Well last week I suggested you pull out your camera manual and review the sections on the flash you are using. Dang…there’s a lot more than you wanted to know about your flash in your manual.
Well I guess the question is, “How Good Do You Want Your Photographs To Be?” Because flash is the bomb when it comes to adding that little extra something that will make your images pop.
So no worries. Take it slow and just focus on one thing to practice before moving on to the next new thing.
Like the rest of photography, there are rules, so here’s one for flash. Line ‘em up! When you are making images with more than one subject, have everyone keep close together and pose them the same distance from the image sensor so they all receive the same amount of flash. This one isn’t working because not everyone is the same distance from the flash.
The folks in the back are underexposed…we can’t really make them out, and those closest to the camera are overexposed.
So line ’em up….Think…same distance from the image sensor and try to achieve that whenever possible.
Of course it doesn’t matter if you are shooting animals, or people, the same rule applies. Keep them close together.
When taking photos of animals inside an arena, set your flash for one stop more exposure than the settings indicate. (Sure…we can look up how to do that right now in our manual!).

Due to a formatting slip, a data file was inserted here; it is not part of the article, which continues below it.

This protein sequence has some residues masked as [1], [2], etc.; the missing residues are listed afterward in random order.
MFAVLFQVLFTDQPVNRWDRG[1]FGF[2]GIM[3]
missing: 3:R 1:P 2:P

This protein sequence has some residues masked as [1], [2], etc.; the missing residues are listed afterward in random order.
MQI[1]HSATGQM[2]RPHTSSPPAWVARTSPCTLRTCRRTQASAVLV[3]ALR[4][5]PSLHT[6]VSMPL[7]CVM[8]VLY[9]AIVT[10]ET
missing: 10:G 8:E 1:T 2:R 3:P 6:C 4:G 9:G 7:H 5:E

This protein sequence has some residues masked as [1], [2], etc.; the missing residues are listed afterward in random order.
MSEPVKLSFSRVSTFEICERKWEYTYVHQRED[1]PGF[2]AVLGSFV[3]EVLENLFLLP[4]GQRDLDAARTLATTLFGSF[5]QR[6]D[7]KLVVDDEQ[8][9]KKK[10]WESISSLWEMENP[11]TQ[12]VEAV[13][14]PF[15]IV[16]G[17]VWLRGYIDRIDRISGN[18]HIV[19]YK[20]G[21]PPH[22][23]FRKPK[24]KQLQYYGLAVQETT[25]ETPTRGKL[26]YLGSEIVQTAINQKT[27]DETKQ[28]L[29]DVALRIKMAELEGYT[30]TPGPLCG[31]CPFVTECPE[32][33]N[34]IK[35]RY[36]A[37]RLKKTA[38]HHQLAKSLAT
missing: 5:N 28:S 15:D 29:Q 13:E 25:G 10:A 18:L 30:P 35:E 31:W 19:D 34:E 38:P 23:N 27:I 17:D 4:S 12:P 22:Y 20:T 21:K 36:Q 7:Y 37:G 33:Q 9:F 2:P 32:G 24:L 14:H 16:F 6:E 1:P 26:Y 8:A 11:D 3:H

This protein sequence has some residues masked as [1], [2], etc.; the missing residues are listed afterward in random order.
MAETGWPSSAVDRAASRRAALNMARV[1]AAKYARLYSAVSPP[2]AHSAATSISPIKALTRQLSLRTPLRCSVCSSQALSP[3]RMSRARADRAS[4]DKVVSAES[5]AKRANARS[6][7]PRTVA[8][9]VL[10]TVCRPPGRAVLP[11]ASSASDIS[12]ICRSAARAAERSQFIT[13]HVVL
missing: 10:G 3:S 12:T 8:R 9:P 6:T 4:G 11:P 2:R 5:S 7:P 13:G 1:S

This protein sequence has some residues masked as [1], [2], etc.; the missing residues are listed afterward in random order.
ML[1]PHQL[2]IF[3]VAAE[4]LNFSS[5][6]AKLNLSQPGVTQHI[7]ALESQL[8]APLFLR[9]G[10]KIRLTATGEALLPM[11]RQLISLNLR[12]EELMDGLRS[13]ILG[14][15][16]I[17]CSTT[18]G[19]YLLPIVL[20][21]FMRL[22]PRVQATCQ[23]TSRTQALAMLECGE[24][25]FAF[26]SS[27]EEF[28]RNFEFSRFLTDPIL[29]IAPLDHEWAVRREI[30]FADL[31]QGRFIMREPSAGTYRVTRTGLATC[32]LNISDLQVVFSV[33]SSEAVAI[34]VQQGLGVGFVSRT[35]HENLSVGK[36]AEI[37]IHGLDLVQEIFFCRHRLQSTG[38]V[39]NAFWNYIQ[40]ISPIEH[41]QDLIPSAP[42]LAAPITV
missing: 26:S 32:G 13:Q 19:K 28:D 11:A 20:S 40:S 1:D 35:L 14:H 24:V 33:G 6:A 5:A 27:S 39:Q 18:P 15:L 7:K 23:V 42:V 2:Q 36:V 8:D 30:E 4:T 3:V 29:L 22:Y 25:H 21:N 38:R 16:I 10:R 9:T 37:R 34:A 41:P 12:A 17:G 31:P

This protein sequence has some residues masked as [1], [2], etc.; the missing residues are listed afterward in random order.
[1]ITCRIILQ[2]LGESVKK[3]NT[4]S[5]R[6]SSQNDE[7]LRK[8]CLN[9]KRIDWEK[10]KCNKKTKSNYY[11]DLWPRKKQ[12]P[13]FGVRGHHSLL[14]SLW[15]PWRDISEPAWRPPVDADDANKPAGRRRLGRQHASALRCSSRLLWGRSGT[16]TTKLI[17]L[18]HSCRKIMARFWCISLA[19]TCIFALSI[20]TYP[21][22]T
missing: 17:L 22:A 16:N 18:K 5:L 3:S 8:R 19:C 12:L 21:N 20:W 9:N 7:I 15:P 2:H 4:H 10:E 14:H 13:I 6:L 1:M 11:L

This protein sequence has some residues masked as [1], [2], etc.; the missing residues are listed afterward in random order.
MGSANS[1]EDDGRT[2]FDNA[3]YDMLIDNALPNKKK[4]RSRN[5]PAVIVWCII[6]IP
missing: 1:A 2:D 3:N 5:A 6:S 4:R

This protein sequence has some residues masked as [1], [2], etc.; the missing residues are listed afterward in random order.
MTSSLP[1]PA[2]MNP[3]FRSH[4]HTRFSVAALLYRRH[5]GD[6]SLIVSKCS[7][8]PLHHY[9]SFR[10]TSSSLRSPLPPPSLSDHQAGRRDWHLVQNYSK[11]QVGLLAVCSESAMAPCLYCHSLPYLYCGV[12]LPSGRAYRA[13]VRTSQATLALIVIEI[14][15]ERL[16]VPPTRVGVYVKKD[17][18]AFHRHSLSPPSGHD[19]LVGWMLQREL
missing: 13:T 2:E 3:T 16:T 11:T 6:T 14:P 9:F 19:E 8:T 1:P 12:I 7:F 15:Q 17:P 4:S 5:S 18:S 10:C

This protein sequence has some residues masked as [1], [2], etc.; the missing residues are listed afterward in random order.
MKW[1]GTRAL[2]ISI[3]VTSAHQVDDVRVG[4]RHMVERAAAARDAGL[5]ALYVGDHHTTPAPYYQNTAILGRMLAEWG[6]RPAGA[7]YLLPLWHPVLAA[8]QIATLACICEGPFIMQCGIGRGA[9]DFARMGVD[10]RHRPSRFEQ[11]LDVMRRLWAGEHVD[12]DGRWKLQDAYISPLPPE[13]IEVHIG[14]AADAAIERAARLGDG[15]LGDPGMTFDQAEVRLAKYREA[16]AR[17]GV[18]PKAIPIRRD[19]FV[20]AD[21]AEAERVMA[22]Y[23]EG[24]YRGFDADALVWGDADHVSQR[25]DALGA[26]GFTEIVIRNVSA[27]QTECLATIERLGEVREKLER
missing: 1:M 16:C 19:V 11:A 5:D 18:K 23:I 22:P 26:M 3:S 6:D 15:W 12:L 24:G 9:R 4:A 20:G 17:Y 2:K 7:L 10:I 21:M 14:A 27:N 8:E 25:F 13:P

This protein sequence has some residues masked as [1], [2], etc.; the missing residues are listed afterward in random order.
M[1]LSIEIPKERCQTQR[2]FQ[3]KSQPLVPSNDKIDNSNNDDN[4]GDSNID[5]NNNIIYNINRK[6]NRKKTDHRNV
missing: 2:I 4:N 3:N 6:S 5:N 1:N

Why? Because dark arenas eat the light, so one or even two stops more exposure is my rule of thumb for achieving good lighting inside arenas. Again, don’t attempt this with animals at different distances from the flash. Luckly, with animal shows there are lots of chances to take group “lined up” shots like the one above.
If you are taking flash photos with a point-and-shoot this rule is even more important because the small built-in flash is not powerful enough to add a lot of light to your images. Check your manual for the flash range at each ISO setting and stay within the range. Sound familiar…check out last week’s blog, or the much larger section of info in my book on staying within the range.
It’s easy to block the flash with a point and shoot, so practice good holding techniques until blocking your flash with your finger will be “oh so last year.”